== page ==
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Developing Critical Thinking Skills... NO Planning Required

Do the words “developing critical thinking skills” send your mind directly to a list of question stems a mile long? That’s definitely one way to develop critical thinkers. Unfortunately, the questions can be time consuming.  Keep reading to discover lots of opportunities to develop critical thinking skills that pop up within a piece of literature and don’t require any preparation.


Most read-aloud books read in classrooms are works of fiction with a clear problem/solution and more advanced texts may have multiple problems and solutions. Anytime a character encounters a problem in a text is the perfect time to develop critical thinking skills with no planning.  Just “wing it!”


“No Planning” Critical Thinking Techniques

What Would Happen If?

  • As the problem develops, stop and have students think of all the ways the character could solve the problem.

Not the Best Decision

  • Encourage students to think of a bad solution to the problem and the resulting consequences.

Think like a Villain

  • If the story has a villain or trouble maker, have them consider the story from their point of view.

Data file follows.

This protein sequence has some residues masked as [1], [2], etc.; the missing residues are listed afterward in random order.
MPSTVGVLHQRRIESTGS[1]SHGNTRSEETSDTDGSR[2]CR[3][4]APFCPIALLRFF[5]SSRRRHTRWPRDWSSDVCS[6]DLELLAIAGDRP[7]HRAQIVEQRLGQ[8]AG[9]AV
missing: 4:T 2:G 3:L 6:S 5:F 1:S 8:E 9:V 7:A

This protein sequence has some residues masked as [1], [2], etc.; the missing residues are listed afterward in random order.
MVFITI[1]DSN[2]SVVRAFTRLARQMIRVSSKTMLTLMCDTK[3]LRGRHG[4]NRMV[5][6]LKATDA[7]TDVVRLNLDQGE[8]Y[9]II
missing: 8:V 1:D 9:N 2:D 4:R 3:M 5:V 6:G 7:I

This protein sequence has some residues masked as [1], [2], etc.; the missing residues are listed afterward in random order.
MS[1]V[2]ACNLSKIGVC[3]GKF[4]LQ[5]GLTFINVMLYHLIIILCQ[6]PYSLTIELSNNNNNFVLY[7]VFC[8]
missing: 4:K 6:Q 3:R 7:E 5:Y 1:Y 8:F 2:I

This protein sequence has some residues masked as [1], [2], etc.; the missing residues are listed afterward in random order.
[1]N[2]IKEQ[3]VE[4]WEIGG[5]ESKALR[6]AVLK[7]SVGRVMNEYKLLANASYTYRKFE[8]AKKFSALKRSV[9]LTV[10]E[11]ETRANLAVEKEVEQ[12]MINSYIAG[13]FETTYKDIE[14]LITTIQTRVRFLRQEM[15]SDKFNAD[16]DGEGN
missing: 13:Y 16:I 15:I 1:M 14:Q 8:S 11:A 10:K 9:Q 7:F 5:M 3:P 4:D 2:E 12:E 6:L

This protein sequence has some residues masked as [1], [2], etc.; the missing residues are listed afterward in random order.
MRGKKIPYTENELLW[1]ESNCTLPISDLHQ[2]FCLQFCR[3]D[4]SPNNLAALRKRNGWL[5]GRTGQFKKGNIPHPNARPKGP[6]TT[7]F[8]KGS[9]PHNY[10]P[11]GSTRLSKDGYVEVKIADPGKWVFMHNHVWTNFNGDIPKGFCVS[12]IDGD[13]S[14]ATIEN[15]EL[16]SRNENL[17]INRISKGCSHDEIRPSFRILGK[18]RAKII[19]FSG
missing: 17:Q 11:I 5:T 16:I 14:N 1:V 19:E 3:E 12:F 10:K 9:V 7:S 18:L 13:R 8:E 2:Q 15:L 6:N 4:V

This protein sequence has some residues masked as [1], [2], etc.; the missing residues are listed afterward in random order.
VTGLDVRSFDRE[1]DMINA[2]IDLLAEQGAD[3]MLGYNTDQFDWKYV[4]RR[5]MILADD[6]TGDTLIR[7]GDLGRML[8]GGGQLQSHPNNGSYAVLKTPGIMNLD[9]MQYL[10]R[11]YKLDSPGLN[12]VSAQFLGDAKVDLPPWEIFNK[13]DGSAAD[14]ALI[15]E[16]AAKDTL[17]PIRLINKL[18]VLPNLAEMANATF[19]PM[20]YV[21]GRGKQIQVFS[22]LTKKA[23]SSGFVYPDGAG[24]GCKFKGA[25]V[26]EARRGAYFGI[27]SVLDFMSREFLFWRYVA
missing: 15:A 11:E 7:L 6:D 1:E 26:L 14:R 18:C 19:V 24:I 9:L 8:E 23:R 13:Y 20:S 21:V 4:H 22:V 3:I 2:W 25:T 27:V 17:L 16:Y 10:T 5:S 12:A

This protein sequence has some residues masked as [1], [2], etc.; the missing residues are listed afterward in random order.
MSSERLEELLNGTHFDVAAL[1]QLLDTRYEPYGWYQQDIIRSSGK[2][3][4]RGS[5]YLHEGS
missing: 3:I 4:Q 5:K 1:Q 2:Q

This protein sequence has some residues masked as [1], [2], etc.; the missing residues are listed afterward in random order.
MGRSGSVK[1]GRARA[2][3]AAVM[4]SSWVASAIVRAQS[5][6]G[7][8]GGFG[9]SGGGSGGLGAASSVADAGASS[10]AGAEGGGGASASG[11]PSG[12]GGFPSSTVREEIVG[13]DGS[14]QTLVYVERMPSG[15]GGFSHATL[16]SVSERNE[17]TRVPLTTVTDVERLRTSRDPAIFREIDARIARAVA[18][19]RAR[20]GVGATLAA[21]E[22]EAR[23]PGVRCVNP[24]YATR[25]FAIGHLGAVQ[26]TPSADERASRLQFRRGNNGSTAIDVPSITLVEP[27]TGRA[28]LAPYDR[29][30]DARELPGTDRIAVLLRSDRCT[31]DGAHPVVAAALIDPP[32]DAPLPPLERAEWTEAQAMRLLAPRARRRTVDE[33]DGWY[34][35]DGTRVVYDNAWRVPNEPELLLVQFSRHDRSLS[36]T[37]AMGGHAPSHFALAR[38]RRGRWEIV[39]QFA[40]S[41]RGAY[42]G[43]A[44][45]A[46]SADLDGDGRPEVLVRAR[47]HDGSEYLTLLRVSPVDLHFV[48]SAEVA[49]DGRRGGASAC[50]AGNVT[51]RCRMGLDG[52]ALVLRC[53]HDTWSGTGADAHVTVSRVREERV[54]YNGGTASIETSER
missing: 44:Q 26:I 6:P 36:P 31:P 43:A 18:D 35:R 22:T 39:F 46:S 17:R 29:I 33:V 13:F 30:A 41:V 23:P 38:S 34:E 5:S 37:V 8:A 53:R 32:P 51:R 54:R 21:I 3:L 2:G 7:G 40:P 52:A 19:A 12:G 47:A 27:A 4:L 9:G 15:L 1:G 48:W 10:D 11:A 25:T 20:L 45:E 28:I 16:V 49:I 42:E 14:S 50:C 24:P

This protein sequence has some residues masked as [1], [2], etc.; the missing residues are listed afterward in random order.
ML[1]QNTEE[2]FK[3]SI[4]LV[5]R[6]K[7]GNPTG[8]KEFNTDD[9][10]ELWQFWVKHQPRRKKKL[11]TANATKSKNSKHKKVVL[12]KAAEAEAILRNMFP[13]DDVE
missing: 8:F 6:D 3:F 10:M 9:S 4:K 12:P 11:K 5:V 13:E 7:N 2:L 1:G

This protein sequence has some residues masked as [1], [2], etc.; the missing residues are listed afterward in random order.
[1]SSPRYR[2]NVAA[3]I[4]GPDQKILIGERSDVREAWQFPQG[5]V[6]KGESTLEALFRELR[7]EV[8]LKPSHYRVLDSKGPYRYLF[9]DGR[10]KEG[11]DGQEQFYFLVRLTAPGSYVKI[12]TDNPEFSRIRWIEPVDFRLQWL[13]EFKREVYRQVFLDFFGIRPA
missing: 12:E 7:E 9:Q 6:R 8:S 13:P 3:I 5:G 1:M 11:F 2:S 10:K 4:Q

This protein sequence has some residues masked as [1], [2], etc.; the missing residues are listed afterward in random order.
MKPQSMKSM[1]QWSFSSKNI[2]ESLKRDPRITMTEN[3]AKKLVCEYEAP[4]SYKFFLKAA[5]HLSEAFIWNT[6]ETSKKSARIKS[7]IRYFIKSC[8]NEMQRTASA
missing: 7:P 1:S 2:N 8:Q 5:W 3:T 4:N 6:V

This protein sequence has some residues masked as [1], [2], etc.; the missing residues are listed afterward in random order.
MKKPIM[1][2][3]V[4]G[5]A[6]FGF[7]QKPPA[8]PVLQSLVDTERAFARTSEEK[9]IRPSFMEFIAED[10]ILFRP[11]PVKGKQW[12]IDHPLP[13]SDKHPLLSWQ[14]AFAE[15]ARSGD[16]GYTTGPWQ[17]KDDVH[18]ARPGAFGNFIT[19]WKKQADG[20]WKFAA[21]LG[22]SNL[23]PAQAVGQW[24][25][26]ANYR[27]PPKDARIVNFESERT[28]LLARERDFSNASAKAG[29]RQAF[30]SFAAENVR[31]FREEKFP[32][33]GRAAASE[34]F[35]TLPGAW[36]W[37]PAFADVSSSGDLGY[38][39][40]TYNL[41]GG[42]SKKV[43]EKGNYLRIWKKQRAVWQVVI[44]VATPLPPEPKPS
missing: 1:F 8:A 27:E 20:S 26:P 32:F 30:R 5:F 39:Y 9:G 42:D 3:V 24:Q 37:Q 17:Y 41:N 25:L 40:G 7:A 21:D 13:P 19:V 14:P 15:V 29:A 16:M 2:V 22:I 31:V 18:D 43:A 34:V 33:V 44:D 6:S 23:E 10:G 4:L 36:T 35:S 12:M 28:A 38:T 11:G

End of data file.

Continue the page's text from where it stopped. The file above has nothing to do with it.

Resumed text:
Penny for Your Thoughts

  • Demonstrate critical thinking by pondering out loud your thoughts to model critical thinking.

Young to Old

  • Even the youngest students can develop critical thinking by asking them to predict what will happen next.
  • Older students develop into critical thinkers when they must defend their thinking so occasionally disagree with their thinking to encourage them to defend their ideas.

The BIG Question

  • Don’t forget the BIG question to ask after the students share their thoughts…..How do you know that? and What makes you think that?



Can Parents Help?

Absolutely! Anytime a parent reads a story to their child or a child reads at home, effective parent engagement can happen. When teachers share what happens in the classroom with parents, they also can develop critical thinking skills. Parents can easily use any of these critical thinking questioning techniques with most stories read at home.  Just share these close reading strategies with parents and give them step-by-step directions on how to incorporate them into nightly reading.

Let the discussions flow and critical thinkers bloom at school and at home! 

No time to share ideas with parents? Check out our new TAG You’re It! Yearlong Parent Involvement Initiative product!